A guest post by Stephen D. Winick, Ph.D.
December 7, 2017
This French-Canadian Revels includes a selection of ancienne musique and nouvelle musique Québécoise, blending old French tradition and New World ingenuity with a modern flair.
On his first trip to the New World, in 1534, explorer Jacques Cartier found a rich land inhabited by Huron and Iroquois Indians. He promptly claimed it for France. After permanent settlement began in 1608, immigrants to Québec came from all over France, but especially from several provinces in the north and west: Normandy, Picardy, Anjou, Poitou, and Brittany. Not surprisingly, many of the traditional French songs we now find in Québec are common in those provinces as well. “Dans les prisons de Nantes,” for example, is set in Nantes, an important city that was historically the capital of Brittany. Located at the confluence of the Loire, the Sevre, and the Erdre, Nantes may be remembered fondly by many of our villagers as a model for their own Trois-Rivières.
The traveling fur-traders known as voyageurs were crucial to the survival and development of folk song in Québec, for several reasons. First, they spent months in small groups traveling over rough country; in such a community, a good repertoire of songs could be the difference between a valued companion and a tedious bore. Thus, the voyageur life encouraged men to learn and sing songs. Second, voyageurs spent the greatest part of their time paddling great canoes along rivers, or carrying cargo on their backs during portages. Singing became their method of keeping their paddling coordinated and their marching steady, and they adapted all manner of traditional songs into work songs. We owe much of our knowledge of this early Québécois music to a number of collectors, none more important than the pioneering folklorist Marius Barbeau, who collected over 13,000 songs from oral tradition.
Many Québécois folk songs are done in call-and-response style, mirroring the tradition of western France. This tendency was reinforced by the voyageurs. Call-and-response allows a group to sing a song as long as one member knows it, which greatly increases the number of songs that can be sung en masse. Call-and-response also allows each singer time to rest and breathe while the others are singing, which is important when you are paddling a canoe at 40 to 60 strokes a minute! In this Christmas Revels, several songs, including “Canot d’ecorce” and “C’est la belle Françoise,” follow this call-and-response pattern.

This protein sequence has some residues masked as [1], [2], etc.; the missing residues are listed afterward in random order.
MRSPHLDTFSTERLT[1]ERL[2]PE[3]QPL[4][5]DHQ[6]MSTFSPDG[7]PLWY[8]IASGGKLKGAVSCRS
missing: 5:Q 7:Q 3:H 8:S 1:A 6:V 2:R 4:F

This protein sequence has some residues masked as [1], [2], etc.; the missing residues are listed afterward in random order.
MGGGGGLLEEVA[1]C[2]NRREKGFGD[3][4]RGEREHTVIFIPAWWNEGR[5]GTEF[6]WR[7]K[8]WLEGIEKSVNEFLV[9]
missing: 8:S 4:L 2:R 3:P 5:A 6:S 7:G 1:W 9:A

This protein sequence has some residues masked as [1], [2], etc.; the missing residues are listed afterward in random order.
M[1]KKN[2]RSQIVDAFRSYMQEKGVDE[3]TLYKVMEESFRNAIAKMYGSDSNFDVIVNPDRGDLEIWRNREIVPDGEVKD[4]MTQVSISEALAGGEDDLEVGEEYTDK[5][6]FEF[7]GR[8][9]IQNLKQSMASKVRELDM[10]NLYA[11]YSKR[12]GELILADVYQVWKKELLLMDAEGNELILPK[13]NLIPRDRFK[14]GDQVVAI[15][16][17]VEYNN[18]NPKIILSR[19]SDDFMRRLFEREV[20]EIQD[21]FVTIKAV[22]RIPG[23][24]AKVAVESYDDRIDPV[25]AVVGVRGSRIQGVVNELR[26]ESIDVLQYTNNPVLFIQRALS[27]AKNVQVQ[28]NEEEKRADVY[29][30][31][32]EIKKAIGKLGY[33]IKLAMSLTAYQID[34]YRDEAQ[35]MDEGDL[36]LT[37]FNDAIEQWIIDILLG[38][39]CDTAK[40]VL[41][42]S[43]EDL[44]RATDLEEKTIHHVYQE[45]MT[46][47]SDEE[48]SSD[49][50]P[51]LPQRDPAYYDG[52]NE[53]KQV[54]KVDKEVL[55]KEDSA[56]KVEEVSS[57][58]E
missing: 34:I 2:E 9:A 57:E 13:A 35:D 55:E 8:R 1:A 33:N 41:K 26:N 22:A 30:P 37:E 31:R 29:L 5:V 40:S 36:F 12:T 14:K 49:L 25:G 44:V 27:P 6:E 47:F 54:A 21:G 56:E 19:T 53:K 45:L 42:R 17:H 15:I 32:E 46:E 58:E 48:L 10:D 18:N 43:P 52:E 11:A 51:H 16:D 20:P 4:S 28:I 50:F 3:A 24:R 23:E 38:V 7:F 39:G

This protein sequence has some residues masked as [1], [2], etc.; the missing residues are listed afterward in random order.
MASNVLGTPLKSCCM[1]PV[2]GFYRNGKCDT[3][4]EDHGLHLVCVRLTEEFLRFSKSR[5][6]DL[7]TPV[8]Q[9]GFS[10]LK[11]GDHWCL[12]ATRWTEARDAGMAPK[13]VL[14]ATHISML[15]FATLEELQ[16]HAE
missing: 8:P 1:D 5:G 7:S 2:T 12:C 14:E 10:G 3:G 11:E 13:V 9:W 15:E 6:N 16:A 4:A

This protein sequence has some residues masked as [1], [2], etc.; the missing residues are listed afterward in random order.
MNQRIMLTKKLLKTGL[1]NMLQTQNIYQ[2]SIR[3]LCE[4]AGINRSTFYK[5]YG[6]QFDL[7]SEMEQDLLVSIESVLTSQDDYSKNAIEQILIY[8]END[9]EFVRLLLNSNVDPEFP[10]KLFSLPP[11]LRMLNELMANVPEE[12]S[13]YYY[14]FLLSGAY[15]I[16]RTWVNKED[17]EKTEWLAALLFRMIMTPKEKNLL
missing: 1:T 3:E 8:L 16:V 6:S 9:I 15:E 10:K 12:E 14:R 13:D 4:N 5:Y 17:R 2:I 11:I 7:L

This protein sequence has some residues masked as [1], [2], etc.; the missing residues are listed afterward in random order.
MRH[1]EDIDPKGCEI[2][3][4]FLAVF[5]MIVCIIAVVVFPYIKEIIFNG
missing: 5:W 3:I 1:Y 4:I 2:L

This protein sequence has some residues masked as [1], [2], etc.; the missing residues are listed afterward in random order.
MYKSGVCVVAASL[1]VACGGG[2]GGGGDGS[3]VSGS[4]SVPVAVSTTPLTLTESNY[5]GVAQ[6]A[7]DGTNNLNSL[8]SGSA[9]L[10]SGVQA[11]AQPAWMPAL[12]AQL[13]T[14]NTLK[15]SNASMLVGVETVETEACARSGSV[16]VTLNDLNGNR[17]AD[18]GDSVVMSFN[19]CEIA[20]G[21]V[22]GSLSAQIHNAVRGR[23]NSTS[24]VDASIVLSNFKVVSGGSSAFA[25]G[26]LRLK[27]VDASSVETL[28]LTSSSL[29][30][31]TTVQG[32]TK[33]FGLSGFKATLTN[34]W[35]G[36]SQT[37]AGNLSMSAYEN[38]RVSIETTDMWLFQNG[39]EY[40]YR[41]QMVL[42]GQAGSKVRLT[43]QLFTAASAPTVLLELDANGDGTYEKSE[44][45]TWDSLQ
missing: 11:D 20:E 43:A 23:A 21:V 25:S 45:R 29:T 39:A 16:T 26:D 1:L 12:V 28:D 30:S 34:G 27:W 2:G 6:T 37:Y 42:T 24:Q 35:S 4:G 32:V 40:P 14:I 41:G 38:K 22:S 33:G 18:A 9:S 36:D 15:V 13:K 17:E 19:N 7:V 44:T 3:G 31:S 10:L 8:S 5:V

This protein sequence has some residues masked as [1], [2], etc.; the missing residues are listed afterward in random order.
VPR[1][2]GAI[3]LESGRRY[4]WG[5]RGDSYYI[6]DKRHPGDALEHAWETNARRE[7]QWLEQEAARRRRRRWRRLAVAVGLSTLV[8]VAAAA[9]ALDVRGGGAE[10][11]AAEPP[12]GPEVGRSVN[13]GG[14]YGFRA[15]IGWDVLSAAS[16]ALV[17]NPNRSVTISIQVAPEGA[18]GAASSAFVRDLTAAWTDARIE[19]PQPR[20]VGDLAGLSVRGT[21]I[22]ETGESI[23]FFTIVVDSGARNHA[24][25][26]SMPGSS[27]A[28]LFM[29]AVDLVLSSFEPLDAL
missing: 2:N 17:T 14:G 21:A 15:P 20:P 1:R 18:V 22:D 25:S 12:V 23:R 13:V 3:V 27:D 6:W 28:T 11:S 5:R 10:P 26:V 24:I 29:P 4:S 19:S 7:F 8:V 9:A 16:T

Traditionally, Québécois folk songs were sung unaccompanied, either solo or in unison. We have added vocal harmonies and instrumental accompaniment, borrowing elements from later Québécois performance style.
The instruments most appropriate to our period are the fiddle, flute, bones, and…feet! Bones—known as os in French—are usually the rib-bones of an animal, held two (or more) in each hand, and shaken or rolled so that they click together rhythmically. Violins, along with bagpipes and hurdy-gurdies, were among the most popular instruments for dance music in France during the period of Québécois settlement. Bagpipes and hurdy-gurdies did not travel to the New World, so the fiddle predominated. But flutes, including wood and bamboo instruments, were also on the first ships bringing French settlers to the New World. In the absence of instruments, people sometimes made music by singing nonsense syllables, a vocal technique known as turlutter.
A well-known, indeed, defining feature of Québécois folk music is a persistent galloping rhythm tapped out with the feet. In the past, a fiddler or singer would simply tap his feet to provide percussion. Nowadays, many bands equip a musician with a special board to amplify the sound of what has come to be called podorythmie.
Accordions, invented in the 1820s, became popular in Québec only at the end of the 19th century. In the same period, harmonicas, pump-organs, and eventually pianos came to be used in Québec. Guitars—especially four-course and five-course baroque guitars—have been known in Québec since the 17th century. However, the six-string guitar did not emerge until at least the 18th century, and its use in traditional Québécois folk music is a 20th-century development.
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